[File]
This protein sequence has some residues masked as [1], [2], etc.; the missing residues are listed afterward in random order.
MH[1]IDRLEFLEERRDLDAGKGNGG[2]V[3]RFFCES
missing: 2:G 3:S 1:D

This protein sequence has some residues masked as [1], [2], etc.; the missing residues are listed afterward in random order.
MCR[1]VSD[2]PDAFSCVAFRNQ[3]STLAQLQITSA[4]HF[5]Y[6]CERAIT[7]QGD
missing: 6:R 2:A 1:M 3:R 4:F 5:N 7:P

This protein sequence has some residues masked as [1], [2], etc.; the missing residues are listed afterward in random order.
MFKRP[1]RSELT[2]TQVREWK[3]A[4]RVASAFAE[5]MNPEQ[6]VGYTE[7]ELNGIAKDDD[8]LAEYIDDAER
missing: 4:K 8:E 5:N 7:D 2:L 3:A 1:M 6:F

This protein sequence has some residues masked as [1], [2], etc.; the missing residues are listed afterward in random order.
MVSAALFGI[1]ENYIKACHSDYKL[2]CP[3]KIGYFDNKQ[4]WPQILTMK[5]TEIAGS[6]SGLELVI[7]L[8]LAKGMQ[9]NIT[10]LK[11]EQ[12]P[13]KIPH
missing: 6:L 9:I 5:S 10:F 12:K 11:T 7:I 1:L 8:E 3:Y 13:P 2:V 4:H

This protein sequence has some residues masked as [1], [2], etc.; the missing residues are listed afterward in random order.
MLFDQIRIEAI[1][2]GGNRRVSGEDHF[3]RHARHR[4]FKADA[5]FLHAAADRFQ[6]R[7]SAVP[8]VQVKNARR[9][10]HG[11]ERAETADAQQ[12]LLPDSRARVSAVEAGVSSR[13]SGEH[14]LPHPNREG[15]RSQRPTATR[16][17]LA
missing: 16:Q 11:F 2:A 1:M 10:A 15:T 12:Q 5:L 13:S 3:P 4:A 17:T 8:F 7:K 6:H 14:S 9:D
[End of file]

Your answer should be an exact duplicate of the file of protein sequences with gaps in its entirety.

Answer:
This protein sequence has some residues masked as [1], [2], etc.; the missing residues are listed afterward in random order.
MH[1]IDRLEFLEERRDLDAGKGNGG[2]V[3]RFFCES
missing: 2:G 3:S 1:D

This protein sequence has some residues masked as [1], [2], etc.; the missing residues are listed afterward in random order.
MCR[1]VSD[2]PDAFSCVAFRNQ[3]STLAQLQITSA[4]HF[5]Y[6]CERAIT[7]QGD
missing: 6:R 2:A 1:M 3:R 4:F 5:N 7:P

This protein sequence has some residues masked as [1], [2], etc.; the missing residues are listed afterward in random order.
MFKRP[1]RSELT[2]TQVREWK[3]A[4]RVASAFAE[5]MNPEQ[6]VGYTE[7]ELNGIAKDDD[8]LAEYIDDAER
missing: 4:K 8:E 5:N 7:D 2:L 3:A 1:M 6:F

This protein sequence has some residues masked as [1], [2], etc.; the missing residues are listed afterward in random order.
MVSAALFGI[1]ENYIKACHSDYKL[2]CP[3]KIGYFDNKQ[4]WPQILTMK[5]TEIAGS[6]SGLELVI[7]L[8]LAKGMQ[9]NIT[10]LK[11]EQ[12]P[13]KIPH
missing: 6:L 9:I 5:S 10:F 12:K 11:T 7:I 1:L 8:E 3:Y 13:P 2:V 4:H

This protein sequence has some residues masked as [1], [2], etc.; the missing residues are listed afterward in random order.
MLFDQIRIEAI[1][2]GGNRRVSGEDHF[3]RHARHR[4]FKADA[5]FLHAAADRFQ[6]R[7]SAVP[8]VQVKNARR[9][10]HG[11]ERAETADAQQ[12]LLPDSRARVSAVEAGVSSR[13]SGEH[14]LPHPNREG[15]RSQRPTATR[16][17]LA
missing: 16:Q 11:F 2:A 1:M 10:A 15:T 12:Q 5:L 13:S 3:P 4:A 17:T 8:F 7:K 6:H 14:S 9:D